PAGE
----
Barry Geraghty expects to find out on Tuesday if the Punchestown Festival is a realistic target for his comeback from a broken leg.
Geraghty will miss the Crabbie’s Grand National for the first time since 2000 after suffering a hairline fracture of his shin bone in a fall at Downpatrick on Sunday.
Leading rider at the Aintree meeting since 2011, Geraghty also won the National itself in 2003 with Monty’s Pass.
While Aintree and Fairyhouse’s Irish Grand National meeting are off the agenda, Geraghty hopes to find out from his specialist that Punchestown, which begins on April 28, is achievable.
Writing on his www.attheraces.com blog, Geraghty said: “Well, my luck finally ran out and for the first time in 16 years I won’t be lining up for the Crabbie’s Grand National at Aintree.
“A broken shin bone at Downpatrick on Sunday means that an uninterrupted run of 15 National rides now comes to an end.
“It means that I’ll be missing some good rides over the three-day Festival but I’ve been very lucky because I know well enough that in my job you dodge plenty if bullets and eventually you’re going to be hit by one.
“I’ll be going to see my specialist, Mr Kenny, on Tuesday morning and I’ll be a bit wiser after that as to when I’ll get back but I’ll stick to his opinion and won’t rush things.
“He’s very good and will tell me yes or no as to whether the Punchestown Festival is a realistic target.”
Meanwhile Dermot Weld will pledge his allegiances to Davy Russell if both the jockey and Windsor Park appear at the Punchestown Festival.
Windsor Park was a superb winner of the Neptune at Cheltenham earlier this month, and might again test his powers at the top level at the big five-day fixture at the County Kildare circuit.
The six-year-old gelding could, however, swerve Punchestown altogether and be preserved for a run on the Flat ahead of a possible assault at the Gold Cup at Royal Ascot.
Russell’s situation is also not straightforward after the rider suffered a broken arm at Gowran on Saturday.
Hopes are high he will return to action in time for Punchestown, but a difficult weekend for the jockey saw him lose the ride on last season’s Cheltenham Gold Cup winner, Lord Windermere, reportedly at the request of trainer Jim Culloty.
Windsor Park is, like Lord Windermere, owned by Dr Ronan Lambe, but his trainer is adamant Russell will continue his association with the horse over jumps.
Weld said: “No decision has been taken on where the horse will appear next.
“There are two possibilities – he could run in one of the two Grade One novice events at Punchestown, in which case Davy Russell will ride if he is available, or there’s every possibility he could run in a conditions race on the Flat.
“A decision will be taken closer to the time.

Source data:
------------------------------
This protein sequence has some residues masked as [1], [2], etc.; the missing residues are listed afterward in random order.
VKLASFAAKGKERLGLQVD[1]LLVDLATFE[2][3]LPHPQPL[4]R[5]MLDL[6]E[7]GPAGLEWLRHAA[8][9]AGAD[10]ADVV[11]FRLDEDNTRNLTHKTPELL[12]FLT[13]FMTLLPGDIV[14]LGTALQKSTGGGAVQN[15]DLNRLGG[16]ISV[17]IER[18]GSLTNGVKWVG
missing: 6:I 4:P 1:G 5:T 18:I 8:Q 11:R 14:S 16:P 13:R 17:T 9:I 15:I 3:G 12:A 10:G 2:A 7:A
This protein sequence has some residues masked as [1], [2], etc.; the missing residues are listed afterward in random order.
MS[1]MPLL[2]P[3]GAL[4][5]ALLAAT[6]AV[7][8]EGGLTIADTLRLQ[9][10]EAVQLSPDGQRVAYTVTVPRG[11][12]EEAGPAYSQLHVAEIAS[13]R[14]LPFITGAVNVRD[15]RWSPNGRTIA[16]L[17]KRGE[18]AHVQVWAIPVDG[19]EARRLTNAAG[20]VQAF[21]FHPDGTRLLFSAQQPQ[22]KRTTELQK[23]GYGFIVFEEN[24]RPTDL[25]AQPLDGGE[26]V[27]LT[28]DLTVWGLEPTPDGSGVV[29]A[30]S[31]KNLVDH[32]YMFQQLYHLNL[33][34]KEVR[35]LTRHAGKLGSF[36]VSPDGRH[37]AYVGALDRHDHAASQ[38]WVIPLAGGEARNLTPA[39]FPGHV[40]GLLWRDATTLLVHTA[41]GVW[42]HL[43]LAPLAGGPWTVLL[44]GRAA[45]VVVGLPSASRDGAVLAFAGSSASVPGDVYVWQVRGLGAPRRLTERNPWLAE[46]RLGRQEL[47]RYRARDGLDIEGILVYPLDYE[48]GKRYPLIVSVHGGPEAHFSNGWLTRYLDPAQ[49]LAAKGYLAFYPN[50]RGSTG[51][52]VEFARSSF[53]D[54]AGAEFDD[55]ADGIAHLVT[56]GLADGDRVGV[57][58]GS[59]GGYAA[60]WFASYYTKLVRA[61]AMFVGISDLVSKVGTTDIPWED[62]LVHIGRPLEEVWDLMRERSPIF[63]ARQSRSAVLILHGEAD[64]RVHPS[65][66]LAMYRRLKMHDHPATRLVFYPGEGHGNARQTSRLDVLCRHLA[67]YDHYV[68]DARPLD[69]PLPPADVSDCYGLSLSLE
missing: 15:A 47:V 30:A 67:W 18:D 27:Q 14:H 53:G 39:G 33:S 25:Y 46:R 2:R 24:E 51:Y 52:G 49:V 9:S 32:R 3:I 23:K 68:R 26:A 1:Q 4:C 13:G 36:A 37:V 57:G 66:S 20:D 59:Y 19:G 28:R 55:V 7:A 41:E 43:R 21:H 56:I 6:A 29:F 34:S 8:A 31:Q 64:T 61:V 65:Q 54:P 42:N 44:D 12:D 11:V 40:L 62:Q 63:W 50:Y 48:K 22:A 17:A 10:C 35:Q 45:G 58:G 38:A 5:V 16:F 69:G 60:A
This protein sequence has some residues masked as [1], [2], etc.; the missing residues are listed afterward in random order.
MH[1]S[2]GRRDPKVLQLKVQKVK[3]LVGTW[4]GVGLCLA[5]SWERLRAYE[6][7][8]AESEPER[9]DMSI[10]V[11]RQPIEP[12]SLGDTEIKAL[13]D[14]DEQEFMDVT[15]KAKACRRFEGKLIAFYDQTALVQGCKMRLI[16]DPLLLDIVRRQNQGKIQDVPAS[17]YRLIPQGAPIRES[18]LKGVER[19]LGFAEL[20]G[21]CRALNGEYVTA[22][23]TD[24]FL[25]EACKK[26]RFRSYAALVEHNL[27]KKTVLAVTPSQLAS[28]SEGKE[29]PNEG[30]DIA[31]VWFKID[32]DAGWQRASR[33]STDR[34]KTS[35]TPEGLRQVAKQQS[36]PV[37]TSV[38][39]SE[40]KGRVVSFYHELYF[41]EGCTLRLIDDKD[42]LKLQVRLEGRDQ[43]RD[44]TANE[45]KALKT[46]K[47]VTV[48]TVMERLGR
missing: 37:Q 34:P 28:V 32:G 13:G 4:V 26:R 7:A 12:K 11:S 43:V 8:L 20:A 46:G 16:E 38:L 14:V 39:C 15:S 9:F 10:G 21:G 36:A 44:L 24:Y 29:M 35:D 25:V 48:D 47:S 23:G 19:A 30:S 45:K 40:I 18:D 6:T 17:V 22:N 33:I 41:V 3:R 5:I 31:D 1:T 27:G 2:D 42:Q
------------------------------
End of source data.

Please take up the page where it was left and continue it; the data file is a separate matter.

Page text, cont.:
“I was glad to see Davy Russell’s horrendous fall at Gowran isn’t as bad as first feared and, thank God, his leg isn’t broken. There seems to be every possibility he will make Punchestown.
“Should that be the case, and should Windsor Park run at Punchestown, then Davy Russell will most definitely be riding him.”
A decision on the participation of Many Clouds in the Crabbie’s Grand National is likely to be made this weekend.
Trainer Oliver Sherwood was slightly disappointed with the Hennessy winner’s display in the Cheltenham Gold Cup, where he could only finish a 25-length sixth to Coneygree.
His owner Trevor Hemmings has already won the Grand National twice, with Hedgehunter and Ballabriggs, and would love nothing more than another crack at the great race, but Sherwood is in no rush to commit.
“He’s done nothing for a week, he’ll start doing a bit more this week,” said Sherwood on At The Races.
“I’m meeting with Mick Meagher (racing manager) and Trevor Hemmings at the weekend and we’ll probably make a decision then.
“I just want to see how he is over the next 10 days or so.”
Special Tiara will try to end his campaign on a high at either Sandown or Punchestown following his fine effort in defeat at Cheltenham.
The eight-year-old made a gallant effort to make all when three lengths third to Dodging Bullets in the Betway Queen Mother Champion Chase and will now bid to go two places better in search of a second Grade One success over fences.
Trainer Henry de Bromhead will look at the Celebration Chase at Sandown and the Boylesports.com Champion Chase at Punchestown as his final calling point of the campaign.
“We’re delighted with him. He’s in really good form since he came back. All’s good, so we can’t complain at all,” said de Bromhead.
“He’ll probably run in the Celebration or the race at Punchestown, one or the other.”
Should he go to Punchestown then he would be trying to emulate his illustrious stable companion Sizing Europe, who has won that Grade One contest over two miles twice in the last three years.
Now aged 13, Sizing Europe was seventh in the Queen Mother which he won in 2011. De Bromhead reports his stable stalwart to be none the worse for his Cheltenham exertions but there had been no decision yet on his future.
“He’s good. There are no immediate plans, so we’ll just see,” said the County Waterford handler.
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